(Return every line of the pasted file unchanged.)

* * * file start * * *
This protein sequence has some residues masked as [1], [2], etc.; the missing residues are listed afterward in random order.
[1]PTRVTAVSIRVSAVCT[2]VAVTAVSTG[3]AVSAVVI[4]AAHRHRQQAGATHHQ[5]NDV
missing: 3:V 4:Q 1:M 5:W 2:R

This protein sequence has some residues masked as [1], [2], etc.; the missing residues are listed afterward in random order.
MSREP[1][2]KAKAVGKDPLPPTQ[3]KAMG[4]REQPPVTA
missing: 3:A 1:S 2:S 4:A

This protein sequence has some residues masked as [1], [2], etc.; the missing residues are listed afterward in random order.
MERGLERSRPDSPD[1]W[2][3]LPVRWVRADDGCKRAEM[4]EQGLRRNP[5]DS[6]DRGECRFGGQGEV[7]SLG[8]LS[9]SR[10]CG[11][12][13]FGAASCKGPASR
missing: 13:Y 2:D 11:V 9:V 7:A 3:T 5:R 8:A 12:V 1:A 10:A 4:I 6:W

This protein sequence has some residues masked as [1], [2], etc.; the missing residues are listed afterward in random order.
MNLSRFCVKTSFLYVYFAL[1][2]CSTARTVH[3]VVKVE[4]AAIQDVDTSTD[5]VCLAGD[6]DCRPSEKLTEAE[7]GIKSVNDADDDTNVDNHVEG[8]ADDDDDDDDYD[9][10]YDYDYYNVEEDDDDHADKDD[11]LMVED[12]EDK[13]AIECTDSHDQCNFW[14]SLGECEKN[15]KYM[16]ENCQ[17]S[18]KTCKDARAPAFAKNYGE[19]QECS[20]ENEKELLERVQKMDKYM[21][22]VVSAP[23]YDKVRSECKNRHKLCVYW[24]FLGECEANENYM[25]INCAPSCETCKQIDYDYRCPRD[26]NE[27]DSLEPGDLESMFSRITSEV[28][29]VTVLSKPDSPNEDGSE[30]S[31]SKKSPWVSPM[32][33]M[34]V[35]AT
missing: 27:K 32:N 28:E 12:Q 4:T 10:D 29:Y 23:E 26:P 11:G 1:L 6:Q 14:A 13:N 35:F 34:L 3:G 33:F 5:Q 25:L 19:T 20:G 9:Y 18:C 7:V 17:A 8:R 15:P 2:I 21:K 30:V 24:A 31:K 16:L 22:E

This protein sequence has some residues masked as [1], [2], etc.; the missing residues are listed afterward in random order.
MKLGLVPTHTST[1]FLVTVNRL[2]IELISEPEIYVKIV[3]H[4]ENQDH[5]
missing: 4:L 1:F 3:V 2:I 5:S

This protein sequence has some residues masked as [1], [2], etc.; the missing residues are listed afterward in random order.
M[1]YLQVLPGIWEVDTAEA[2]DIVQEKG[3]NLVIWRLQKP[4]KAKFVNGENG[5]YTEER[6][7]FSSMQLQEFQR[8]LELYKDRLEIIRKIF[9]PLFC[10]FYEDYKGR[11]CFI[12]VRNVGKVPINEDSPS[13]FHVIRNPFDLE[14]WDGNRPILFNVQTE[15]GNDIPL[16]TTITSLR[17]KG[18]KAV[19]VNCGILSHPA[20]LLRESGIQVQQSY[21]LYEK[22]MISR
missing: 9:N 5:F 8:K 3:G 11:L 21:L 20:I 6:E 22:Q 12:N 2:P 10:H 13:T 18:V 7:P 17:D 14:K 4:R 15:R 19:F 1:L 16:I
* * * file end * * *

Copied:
This protein sequence has some residues masked as [1], [2], etc.; the missing residues are listed afterward in random order.
[1]PTRVTAVSIRVSAVCT[2]VAVTAVSTG[3]AVSAVVI[4]AAHRHRQQAGATHHQ[5]NDV
missing: 3:V 4:Q 1:M 5:W 2:R

This protein sequence has some residues masked as [1], [2], etc.; the missing residues are listed afterward in random order.
MSREP[1][2]KAKAVGKDPLPPTQ[3]KAMG[4]REQPPVTA
missing: 3:A 1:S 2:S 4:A

This protein sequence has some residues masked as [1], [2], etc.; the missing residues are listed afterward in random order.
MERGLERSRPDSPD[1]W[2][3]LPVRWVRADDGCKRAEM[4]EQGLRRNP[5]DS[6]DRGECRFGGQGEV[7]SLG[8]LS[9]SR[10]CG[11][12][13]FGAASCKGPASR
missing: 13:Y 2:D 11:V 9:V 7:A 3:T 5:R 8:A 12:V 1:A 10:A 4:I 6:W

This protein sequence has some residues masked as [1], [2], etc.; the missing residues are listed afterward in random order.
MNLSRFCVKTSFLYVYFAL[1][2]CSTARTVH[3]VVKVE[4]AAIQDVDTSTD[5]VCLAGD[6]DCRPSEKLTEAE[7]GIKSVNDADDDTNVDNHVEG[8]ADDDDDDDDYD[9][10]YDYDYYNVEEDDDDHADKDD[11]LMVED[12]EDK[13]AIECTDSHDQCNFW[14]SLGECEKN[15]KYM[16]ENCQ[17]S[18]KTCKDARAPAFAKNYGE[19]QECS[20]ENEKELLERVQKMDKYM[21][22]VVSAP[23]YDKVRSECKNRHKLCVYW[24]FLGECEANENYM[25]INCAPSCETCKQIDYDYRCPRD[26]NE[27]DSLEPGDLESMFSRITSEV[28][29]VTVLSKPDSPNEDGSE[30]S[31]SKKSPWVSPM[32][33]M[34]V[35]AT
missing: 27:K 32:N 28:E 12:Q 4:T 10:D 29:Y 23:E 26:P 11:G 1:L 6:Q 14:A 13:N 35:F 34:L 3:G 33:F 5:Q 25:L 19:T 20:G 9:Y 18:C 7:V 17:A 8:R 15:P 2:I 21:K 30:V 24:A 31:K 16:L 22:E

This protein sequence has some residues masked as [1], [2], etc.; the missing residues are listed afterward in random order.
MKLGLVPTHTST[1]FLVTVNRL[2]IELISEPEIYVKIV[3]H[4]ENQDH[5]
missing: 4:L 1:F 3:V 2:I 5:S

This protein sequence has some residues masked as [1], [2], etc.; the missing residues are listed afterward in random order.
M[1]YLQVLPGIWEVDTAEA[2]DIVQEKG[3]NLVIWRLQKP[4]KAKFVNGENG[5]YTEER[6][7]FSSMQLQEFQR[8]LELYKDRLEIIRKIF[9]PLFC[10]FYEDYKGR[11]CFI[12]VRNVGKVPINEDSPS[13]FHVIRNPFDLE[14]WDGNRPILFNVQTE[15]GNDIPL[16]TTITSLR[17]KG[18]KAV[19]VNCGILSHPA[20]LLRESGIQVQQSY[21]LYEK[22]MISR
missing: 9:N 5:F 8:K 3:G 11:L 21:L 20:I 6:E 22:Q 12:N 2:P 10:H 13:T 18:V 7:P 17:D 14:K 4:R 15:R 19:F 1:L 16:I